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Finding Quality Care for Your Children

June 2, 2014

Choosing child care is one of the most important decisions a parent will make.  But knowing where to look for child care, and more importantly, knowing how to evaluate the quality of care is not always easy.

The Quality Care for Children app helps Georgia parents find high-quality child care near them.

Quality Care for Children (QCC) is an Atlanta-based, non-profit organization launched in partnership with the Georgia Department for Early Care and Learning (DECAL) and Bright from the Start. It is the first statewide resource to help families connect with accessible and affordable quality child care in their area. Last year alone, QCC helped nearly 25,000 families find child care programs that fit their needs.

QCC provides information to parents in need of child care, including summer camps or after school programs by phone, via the internet, and now by a new mobile app available from iTunes. Parents can access the free resource by calling 1-877-ALL-GA-KIDS (1-877-255-4254) or by visiting the QCC website www.AllGaKids.org  or downloading the mobile app. The mobile app offers geo-location to help parents find child care in their community and it also has a checklist within the application, to make evaluating child care quality a little easier.

More than 400,000 of Georgia’s children under the age of six are in the care of someone other than their parents for as many as 10 hours a day, with the need for more child care spaces growing each year.  Finding the best possible start for all of Georgia’s children is critical as the first five years in a child’s life are the most important for brain growth and for providing the foundation for children’s future health, academic success, and social and emotional well-being.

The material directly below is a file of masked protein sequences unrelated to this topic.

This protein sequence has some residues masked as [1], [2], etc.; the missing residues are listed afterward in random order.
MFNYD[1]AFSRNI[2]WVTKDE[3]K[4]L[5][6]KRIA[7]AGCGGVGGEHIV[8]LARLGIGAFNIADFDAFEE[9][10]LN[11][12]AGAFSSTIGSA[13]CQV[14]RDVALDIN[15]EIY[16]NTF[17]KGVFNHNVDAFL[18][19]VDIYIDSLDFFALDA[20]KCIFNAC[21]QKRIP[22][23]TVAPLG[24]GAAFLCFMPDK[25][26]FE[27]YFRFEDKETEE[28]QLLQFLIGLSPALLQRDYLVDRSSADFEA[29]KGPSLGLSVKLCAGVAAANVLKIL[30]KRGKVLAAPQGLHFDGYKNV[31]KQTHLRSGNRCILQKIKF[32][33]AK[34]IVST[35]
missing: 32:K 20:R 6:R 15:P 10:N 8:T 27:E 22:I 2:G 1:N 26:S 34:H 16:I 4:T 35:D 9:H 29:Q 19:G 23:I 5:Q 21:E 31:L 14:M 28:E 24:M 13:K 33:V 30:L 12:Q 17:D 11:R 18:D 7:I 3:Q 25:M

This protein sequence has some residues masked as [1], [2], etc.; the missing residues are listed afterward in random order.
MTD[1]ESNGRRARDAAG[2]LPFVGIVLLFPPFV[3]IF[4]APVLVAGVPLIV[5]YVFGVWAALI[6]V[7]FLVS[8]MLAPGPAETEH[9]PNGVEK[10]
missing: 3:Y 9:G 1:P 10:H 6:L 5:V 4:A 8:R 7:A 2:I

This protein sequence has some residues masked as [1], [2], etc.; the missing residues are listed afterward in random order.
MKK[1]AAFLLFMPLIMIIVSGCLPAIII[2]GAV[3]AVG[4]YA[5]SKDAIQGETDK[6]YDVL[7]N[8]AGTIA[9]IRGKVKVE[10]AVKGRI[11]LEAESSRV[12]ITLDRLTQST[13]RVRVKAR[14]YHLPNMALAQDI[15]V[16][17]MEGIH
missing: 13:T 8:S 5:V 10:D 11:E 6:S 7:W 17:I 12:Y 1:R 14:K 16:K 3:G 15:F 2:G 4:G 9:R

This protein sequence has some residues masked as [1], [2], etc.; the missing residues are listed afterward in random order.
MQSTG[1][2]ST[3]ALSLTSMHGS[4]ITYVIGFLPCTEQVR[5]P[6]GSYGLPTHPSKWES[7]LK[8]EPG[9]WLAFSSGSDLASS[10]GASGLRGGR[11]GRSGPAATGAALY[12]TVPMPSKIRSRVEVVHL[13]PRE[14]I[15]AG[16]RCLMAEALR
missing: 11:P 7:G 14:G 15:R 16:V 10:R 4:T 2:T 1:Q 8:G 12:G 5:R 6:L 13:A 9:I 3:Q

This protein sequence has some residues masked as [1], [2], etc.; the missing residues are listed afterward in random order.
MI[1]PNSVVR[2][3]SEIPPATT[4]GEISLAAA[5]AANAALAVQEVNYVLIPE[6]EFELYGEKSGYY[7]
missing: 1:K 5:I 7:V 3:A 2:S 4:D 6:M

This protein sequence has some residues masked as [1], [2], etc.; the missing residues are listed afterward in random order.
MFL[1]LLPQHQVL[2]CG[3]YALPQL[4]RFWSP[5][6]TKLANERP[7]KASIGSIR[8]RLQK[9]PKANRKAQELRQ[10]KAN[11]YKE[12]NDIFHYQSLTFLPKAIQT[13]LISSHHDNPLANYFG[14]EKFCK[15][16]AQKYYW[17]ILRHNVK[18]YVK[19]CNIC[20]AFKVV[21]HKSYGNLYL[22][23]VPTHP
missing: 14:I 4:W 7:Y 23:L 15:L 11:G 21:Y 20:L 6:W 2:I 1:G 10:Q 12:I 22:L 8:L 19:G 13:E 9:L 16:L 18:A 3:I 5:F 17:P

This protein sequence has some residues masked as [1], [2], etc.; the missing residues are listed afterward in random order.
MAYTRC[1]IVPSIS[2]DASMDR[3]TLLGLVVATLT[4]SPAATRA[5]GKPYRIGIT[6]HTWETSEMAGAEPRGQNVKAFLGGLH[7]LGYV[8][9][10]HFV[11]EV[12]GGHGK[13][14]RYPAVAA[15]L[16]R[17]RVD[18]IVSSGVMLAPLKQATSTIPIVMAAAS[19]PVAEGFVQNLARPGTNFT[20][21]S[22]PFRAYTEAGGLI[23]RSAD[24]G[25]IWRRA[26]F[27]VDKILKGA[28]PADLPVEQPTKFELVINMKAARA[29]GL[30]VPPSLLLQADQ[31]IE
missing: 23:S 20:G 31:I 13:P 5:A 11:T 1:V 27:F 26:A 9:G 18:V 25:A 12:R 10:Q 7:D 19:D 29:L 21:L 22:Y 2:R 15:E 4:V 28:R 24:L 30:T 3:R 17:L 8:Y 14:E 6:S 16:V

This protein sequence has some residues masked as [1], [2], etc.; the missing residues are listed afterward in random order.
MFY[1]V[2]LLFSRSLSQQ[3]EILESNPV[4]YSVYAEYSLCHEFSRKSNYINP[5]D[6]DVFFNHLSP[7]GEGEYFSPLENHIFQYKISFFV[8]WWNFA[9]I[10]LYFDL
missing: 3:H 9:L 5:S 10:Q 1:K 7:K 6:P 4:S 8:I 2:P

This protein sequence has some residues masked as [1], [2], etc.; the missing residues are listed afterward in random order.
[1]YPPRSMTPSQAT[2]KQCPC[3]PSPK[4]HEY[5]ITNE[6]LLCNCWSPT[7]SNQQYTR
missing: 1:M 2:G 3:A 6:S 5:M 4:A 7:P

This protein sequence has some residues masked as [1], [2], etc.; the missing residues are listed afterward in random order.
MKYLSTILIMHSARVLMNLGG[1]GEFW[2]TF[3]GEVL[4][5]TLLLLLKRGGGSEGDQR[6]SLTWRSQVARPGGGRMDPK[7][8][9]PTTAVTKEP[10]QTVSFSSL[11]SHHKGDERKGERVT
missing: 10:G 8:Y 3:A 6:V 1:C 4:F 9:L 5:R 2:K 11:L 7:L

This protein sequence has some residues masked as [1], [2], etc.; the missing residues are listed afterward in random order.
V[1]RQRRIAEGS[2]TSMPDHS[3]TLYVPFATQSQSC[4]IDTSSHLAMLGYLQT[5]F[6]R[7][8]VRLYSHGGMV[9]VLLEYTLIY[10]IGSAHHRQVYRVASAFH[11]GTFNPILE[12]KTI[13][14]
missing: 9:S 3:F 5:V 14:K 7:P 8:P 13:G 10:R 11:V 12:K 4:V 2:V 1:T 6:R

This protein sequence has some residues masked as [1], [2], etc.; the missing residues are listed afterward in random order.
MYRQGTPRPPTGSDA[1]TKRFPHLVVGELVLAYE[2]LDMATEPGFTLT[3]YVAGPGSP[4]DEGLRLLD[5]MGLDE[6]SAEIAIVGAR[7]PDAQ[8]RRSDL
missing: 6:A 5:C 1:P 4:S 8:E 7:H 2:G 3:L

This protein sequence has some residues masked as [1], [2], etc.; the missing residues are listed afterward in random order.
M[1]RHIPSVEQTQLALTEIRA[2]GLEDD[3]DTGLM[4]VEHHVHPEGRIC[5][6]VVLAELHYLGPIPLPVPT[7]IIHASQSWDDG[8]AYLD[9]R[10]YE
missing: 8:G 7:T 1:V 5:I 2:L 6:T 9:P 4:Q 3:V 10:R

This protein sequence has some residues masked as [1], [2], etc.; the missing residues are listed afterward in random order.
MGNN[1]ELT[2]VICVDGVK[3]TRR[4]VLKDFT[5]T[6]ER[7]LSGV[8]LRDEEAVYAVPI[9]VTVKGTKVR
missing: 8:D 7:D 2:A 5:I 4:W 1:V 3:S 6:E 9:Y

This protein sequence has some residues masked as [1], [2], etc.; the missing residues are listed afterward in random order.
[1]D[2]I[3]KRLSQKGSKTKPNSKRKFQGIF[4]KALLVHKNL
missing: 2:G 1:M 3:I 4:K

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November 17, 2014

Last week, the DeKalb County Board of Health (DCBOH) hosted a week-long celebration in honor of mothers and babies entitled “Baby Love: Keeping Babies Happy, Healthy and Safe.”  Coordinated by the DCBOH’s Health Assessment and Prevention Department, the event was made possible through partnerships with the Georgia Department of Public Health’s (DPH) Health Protection and Injury Prevention section and the DeKalb Medical Center. 

June 16, 2014

Placing children into a mixed reality-part virtual environment and part real world-has great potential for increasing their physical activity and decreasing their risk of obesity, according to University of Georgia researchers.

Sixty-one Georgia 4-H'ers, 9-12 years old, participated in a study designed to increase awareness and reduce childhood obesity. Participants set goals for the amount of physical activity they wanted to complete throughout the day over a course of three days. An activity monitor was worn to track their activity.

June 16, 2014

Placing children into a mixed reality-part virtual environment and part real world-has great potential for increasing their physical activity and decreasing their risk of obesity, according to University of Georgia researchers.

Sixty-one Georgia 4-H'ers, 9-12 years old, participated in a study designed to increase awareness and reduce childhood obesity. Participants set goals for the amount of physical activity they wanted to complete throughout the day over a course of three days. An activity monitor was worn to track their activity.